Catholic Church Trying To Stop Priest From Suing It

 

Photo Credits: Pxfuel

The Catholic Church is trying again to cover a sex abuse case and to prevent it from reaching the court. The Australian Catholic Church is attempting to stop one of its own priests from suing them for child abuse because he took too long to come forward. The priest wants to sue the church for abuse he suffered while he was a 12-year-old altar boy. The Church claims that too much time has passed for the lawsuit and that the case is out of date. It is probably the first case where a serving priest is suing another priest for sex assault, even though the alleged abuser is already dead.

As the Guardian reports, court documents allege the altar boy was abused in the 1960s by Clarence “David” Anderson, a now-dead priest. The abuse is said to have occurred at a church on the north coast of New South Wales, which sat on the grounds of a boarding school.

Anderson was a priest and religious teacher and the boy was a boarder. On one occasion, the accuser alleges he was abused in the sacristy of the church, where he was the altar boy, following morning mass.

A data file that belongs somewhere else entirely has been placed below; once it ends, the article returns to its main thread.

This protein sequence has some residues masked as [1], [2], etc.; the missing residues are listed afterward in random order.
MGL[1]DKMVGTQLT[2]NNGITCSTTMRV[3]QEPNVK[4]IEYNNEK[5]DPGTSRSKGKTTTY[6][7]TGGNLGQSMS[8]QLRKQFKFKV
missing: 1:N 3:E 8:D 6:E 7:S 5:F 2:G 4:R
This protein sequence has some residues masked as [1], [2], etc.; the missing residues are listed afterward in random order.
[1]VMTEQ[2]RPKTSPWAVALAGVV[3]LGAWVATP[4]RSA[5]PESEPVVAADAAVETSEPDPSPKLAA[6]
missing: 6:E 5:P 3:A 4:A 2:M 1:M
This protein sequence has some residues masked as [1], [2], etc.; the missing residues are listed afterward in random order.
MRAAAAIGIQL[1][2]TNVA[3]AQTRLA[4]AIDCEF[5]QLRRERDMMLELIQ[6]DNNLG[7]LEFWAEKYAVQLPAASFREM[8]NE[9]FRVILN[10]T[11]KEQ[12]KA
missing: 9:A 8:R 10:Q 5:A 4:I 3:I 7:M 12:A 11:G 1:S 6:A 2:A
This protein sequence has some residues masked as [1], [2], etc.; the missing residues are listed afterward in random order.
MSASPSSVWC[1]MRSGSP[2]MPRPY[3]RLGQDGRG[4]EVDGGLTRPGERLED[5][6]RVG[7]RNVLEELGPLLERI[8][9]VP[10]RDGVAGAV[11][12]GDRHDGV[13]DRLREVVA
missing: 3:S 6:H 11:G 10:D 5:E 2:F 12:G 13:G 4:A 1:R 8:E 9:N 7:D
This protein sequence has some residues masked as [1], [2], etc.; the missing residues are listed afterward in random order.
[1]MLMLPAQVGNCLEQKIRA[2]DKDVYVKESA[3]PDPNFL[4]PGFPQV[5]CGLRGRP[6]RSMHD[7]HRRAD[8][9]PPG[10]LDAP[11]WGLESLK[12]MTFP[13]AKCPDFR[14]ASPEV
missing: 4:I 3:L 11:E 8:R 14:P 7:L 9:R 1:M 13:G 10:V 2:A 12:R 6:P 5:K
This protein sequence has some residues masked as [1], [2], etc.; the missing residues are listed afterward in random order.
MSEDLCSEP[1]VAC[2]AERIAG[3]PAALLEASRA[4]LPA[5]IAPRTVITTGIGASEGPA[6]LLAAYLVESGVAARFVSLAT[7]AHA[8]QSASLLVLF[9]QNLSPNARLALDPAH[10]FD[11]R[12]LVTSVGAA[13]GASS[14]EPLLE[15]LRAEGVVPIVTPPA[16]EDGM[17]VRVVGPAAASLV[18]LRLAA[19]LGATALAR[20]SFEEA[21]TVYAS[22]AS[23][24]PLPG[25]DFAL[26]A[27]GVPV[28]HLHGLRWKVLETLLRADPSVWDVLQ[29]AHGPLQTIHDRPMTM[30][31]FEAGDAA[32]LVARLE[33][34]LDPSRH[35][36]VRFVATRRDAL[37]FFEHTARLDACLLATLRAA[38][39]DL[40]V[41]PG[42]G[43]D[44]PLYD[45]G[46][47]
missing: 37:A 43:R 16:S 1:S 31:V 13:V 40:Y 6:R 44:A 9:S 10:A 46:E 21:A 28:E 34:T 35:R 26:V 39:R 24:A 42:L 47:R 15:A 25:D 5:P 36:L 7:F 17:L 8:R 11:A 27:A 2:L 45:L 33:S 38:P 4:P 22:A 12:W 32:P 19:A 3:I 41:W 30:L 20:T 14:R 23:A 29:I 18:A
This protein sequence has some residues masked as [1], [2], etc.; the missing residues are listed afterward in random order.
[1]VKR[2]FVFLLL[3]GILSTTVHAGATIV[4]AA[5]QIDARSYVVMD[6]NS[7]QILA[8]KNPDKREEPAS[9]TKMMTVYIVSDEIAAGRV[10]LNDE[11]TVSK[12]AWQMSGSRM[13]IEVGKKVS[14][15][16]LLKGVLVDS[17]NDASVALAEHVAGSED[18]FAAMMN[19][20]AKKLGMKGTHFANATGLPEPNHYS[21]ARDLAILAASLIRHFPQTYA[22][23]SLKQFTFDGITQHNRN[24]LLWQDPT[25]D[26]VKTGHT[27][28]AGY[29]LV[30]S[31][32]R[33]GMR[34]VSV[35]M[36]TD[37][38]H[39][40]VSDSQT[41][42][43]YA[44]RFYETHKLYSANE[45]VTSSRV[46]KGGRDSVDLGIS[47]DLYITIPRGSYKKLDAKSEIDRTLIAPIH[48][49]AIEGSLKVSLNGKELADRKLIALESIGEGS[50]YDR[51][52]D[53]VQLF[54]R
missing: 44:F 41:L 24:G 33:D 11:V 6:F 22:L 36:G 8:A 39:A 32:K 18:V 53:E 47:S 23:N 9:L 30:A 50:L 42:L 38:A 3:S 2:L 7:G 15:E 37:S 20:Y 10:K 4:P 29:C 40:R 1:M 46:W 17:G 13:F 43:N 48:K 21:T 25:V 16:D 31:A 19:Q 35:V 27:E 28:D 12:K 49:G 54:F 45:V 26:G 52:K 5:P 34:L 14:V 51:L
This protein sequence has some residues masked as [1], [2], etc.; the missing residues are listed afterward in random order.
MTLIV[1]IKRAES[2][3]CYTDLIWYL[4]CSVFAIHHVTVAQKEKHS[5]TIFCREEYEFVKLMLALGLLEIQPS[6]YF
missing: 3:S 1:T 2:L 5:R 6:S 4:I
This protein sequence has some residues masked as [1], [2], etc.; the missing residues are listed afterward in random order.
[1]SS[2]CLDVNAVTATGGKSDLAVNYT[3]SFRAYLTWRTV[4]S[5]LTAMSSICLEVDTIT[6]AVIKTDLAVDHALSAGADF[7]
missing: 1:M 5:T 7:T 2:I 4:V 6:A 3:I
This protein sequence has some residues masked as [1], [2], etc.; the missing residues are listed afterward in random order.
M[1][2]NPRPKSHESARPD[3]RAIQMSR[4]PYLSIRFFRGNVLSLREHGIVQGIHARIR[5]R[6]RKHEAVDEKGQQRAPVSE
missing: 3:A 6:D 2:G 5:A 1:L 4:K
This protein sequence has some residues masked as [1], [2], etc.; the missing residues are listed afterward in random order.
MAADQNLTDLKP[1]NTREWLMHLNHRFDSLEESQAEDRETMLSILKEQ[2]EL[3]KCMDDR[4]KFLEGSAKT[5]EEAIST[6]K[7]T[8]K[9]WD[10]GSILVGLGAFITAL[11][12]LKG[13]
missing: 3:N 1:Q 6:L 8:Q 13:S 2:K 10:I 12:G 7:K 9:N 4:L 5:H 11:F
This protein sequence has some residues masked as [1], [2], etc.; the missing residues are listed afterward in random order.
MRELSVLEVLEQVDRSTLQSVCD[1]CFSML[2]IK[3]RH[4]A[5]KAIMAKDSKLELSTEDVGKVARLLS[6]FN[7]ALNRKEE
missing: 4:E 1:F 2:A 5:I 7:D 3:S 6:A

The Diocese of Lismore is defending the claim and wrote to the plaintiff’s lawyer last week.  Mark Barrow of Ken Cush and Associates demanded the priest drop the case by February 6th, warning that they will pursue him for legal costs if he doesn’t. They argued that the time between the alleged offences and the court case denied the church any chance of a fair trial.

“The delay in plaintiff [sic] bringing his claim (especially as he is a Priest in the Diocese) has permanently prejudiced our client’s (and arguably all defendants) capacity to investigate, respond to and defend the allegations contained in the statement of claim,” the church said in a letter.

There are already many cases where priests or churches have not been prosecuted at court for sexual abuse because their victims were unable to disclose their abuse during childhood because of the shame and secrecy surrounding sexual matters. As the Redress and Civil Litigation Report found, on average, it takes more than three decades for an abuse victim to be able to seek redress in court.

Barrow said the church’s approach to the case showed the royal commission had meant little to the diocese. “After the royal commission and what has been said and done, even with reforms we are back to square one, because after the abuse was covered up for so long the Bishop of Lismore is using that delay to avoid justice and pay fair compensation,” he said in a statement.

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